What to Know About Florida’s Peeping Tom Laws



When an individual watches or ‘peeps’ into a home or otherwise non-public area to observe someone without their knowledge, they are committing the ‘Peeping Tom’ crime known as voyeurism. In Florida, the law clearly defines illegal acts of varying forms of voyeurism and the penalties one may face if they are up against these charges.

Often, the prosecution can vaguely misconstrue the circumstances and situation involving a voyeurism crime, and the penalties of this conviction are governed by burglarizing and trespassing laws. Orlando criminal defense attorney Thomas Feiter, at Fighter Law, is board certified and seasoned in defending clients facing a voyeurism charge in a Florida courtroom.

Defining a ‘Peeping Tom’ According to Florida Law

Looking into someone’s home or another means of property where individuals are unknowingly being watched, and there is an expected level of privacy is illegal. According to Florida statute 810.14, voyeurism, also known as a ‘peeping tom’ crime, is committed when an individual:

“…with lewd, lascivious, or indecent intent: (a) Secretly observes another person when the other person is located in a dwelling, structure, or conveyance and such location provides a reasonable expectation of privacy. (b) Secretly observes another person’s intimate areas in which the person has a reasonable expectation of privacy, when the other person is located in a public or private dwelling, structure, or conveyance…”

Voyeurism crimes are ultimately an invasion of privacy since the act is done secretively and with indecent intent. However, the circumstances surrounding the accusation can widely influence the intentions of the person being accused of this crime. Since there are different types of voyeurism charges, it is crucial to understand the differences between them.

What Are the Different Types of Voyeurism Crimes?

Voyeurism is not only defined by observing other individuals and intimate parts but may also include the use of a camera, photographs, video recording, or capturing images beneath a woman’s skirt or dress. Typically, a lawyer may beat ‘Peeping Tom’ criminal charges with an experienced strategy. There are different forms of this crime, and the prosecution may use the physical evidence, intent, and nature of your actions to determine an innocent or guilty verdict.

Different types of voyeurism are listed under Florida law:

  • Voyeurism
  • Video voyeurism
  • Video Voyeurism Dissemination
  • Commercial Video Voyeurism
  • Types of Video Voyeurism Involving Certain Aged Minors

At times, individuals are accused of committing these crimes by people they are not familiar with or by family members and other people they are acquainted with, depending on the circumstances. If someone you know is accusing you of voyeurism, the prosecution may try to relate the crimes to revenge porn or sexual cyberharassment case. Additionally, when children are involved, the penalties you may be up against are severe.

What Does the Prosecution Need to Prove a Voyeurism Charge?

If you are accused of observing another person who is unknowingly being watched or capturing images or video of an individual’s intimate areas and undergarments without their knowledge, you may face a voyeurism charge.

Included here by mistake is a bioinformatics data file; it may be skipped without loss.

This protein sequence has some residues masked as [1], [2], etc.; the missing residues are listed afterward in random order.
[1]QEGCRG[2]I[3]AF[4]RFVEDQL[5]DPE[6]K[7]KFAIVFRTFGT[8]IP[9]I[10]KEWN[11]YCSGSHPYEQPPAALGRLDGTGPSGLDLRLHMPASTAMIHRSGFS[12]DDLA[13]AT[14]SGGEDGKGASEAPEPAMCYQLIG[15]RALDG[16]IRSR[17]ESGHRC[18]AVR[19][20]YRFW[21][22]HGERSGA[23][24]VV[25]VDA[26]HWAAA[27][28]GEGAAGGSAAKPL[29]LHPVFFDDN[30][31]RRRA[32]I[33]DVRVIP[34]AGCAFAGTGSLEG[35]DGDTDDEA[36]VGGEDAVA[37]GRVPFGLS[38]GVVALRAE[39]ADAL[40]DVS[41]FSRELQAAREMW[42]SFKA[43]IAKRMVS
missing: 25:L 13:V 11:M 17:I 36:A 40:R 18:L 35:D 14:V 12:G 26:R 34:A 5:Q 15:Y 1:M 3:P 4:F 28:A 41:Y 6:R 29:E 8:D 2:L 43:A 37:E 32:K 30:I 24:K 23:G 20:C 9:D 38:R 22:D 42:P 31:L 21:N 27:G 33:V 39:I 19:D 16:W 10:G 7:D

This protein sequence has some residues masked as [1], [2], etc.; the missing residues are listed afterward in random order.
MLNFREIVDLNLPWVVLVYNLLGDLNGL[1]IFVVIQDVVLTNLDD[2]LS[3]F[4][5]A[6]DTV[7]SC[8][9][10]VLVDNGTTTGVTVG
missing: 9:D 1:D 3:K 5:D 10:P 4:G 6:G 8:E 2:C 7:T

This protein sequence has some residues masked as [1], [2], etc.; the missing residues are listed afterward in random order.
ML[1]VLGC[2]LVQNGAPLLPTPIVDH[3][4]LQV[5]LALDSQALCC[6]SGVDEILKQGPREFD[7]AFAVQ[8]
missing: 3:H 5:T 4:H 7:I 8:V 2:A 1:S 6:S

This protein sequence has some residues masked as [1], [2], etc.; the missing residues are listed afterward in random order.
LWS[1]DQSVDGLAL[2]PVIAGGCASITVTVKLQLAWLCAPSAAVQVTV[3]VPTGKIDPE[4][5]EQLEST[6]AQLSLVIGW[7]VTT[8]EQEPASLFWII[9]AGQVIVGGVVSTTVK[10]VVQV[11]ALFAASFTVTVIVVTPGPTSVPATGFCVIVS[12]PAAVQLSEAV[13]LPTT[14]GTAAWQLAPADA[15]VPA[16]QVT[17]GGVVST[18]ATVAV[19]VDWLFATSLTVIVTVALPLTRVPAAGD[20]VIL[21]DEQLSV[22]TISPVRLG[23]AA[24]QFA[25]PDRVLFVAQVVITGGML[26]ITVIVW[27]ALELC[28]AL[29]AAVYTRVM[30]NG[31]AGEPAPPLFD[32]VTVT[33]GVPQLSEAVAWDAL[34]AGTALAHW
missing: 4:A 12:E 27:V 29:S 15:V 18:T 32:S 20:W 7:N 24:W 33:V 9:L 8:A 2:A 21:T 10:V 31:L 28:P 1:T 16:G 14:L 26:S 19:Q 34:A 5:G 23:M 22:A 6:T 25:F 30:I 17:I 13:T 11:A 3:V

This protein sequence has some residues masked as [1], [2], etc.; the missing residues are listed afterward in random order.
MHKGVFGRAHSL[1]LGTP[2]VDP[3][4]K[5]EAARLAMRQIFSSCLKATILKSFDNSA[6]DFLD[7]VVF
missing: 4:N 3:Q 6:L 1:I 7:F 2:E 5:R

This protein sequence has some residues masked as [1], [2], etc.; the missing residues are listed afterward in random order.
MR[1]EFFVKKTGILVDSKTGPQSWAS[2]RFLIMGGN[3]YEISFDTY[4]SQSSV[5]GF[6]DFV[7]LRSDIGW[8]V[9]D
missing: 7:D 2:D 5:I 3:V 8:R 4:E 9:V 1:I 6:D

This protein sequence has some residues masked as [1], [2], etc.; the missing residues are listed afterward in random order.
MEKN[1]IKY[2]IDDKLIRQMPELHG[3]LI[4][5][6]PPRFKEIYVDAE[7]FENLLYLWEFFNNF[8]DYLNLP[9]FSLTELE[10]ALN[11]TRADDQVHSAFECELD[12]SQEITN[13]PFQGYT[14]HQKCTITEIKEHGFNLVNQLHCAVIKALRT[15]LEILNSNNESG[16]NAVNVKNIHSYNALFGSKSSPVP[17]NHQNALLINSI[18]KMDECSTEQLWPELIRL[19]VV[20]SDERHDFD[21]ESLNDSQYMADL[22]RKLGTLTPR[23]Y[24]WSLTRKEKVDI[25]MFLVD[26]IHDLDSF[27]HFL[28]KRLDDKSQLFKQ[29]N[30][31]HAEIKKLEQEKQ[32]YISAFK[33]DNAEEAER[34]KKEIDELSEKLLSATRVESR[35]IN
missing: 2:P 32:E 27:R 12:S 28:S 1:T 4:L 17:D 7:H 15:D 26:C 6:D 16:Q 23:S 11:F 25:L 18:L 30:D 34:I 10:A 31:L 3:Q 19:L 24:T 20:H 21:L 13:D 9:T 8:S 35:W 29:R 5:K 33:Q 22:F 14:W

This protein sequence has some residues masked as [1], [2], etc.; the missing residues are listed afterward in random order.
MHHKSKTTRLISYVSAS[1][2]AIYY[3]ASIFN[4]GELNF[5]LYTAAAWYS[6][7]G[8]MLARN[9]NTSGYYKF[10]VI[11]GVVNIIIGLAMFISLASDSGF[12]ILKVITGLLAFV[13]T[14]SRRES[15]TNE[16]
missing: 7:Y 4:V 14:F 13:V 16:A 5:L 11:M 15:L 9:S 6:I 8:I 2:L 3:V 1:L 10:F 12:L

When the prosecution presents criminal charges and Voyeurism claims against you, they must prove:

  • You secretly observed the victim
  • You had lewd, indecent, or lascivious intent
  • The individual was being watched while in a setting or place of expected privacy

Without this evidence in a courtroom, the charges may be dismissed. Florida law also defines lewd, indecent, or lascivious intent as any lustful or sensual acts. In video voyeurism cases, the charges may become more complex if an individual intends to distribute or sell the images and recordings of voyeuristic acts. However, an attorney knows the law and understands how cases may be misconstrued due to a lack of foundation and solid evidence.

Statute of Limitations for Video Voyeurism Crimes

Criminal cases involving voyeurism, specifically video voyeurism, have a statute of limitations. The accuser must commence the charges against the accused within one year of having knowledge or discovery of such videos or images. However, law enforcement may make an arrest if an individual is found with illegal images and videos portraying lewd or indecent voyeuristic acts. In these cases, the evidence is confiscated, and the accused has the right to seek an attorney for legal help and representation.

Fight Voyeurism Allegations With a Board-Certified Orlando Criminal Defense Attorney

Fighting for the best results in a sexually-motivated crime can be challenging, especially if the prosecution has physical evidence. Although, our board-certified criminal defense attorney has years of experience in defending clients facing sex crime charges and other criminal offenses. Our team is available and understanding in any situation. We can review your case and may be able to provide the evidence and legal resources that help you receive the best outcome for your future.

We care about our clients at Fighter Law, and our Spanish-speaking lawyer may provide the aggressive and knowledgeable legal representation your case needs to fight the prosecution’s claims. Complete a contact form or give us a call at (407) 344-4837 to schedule your free case review.

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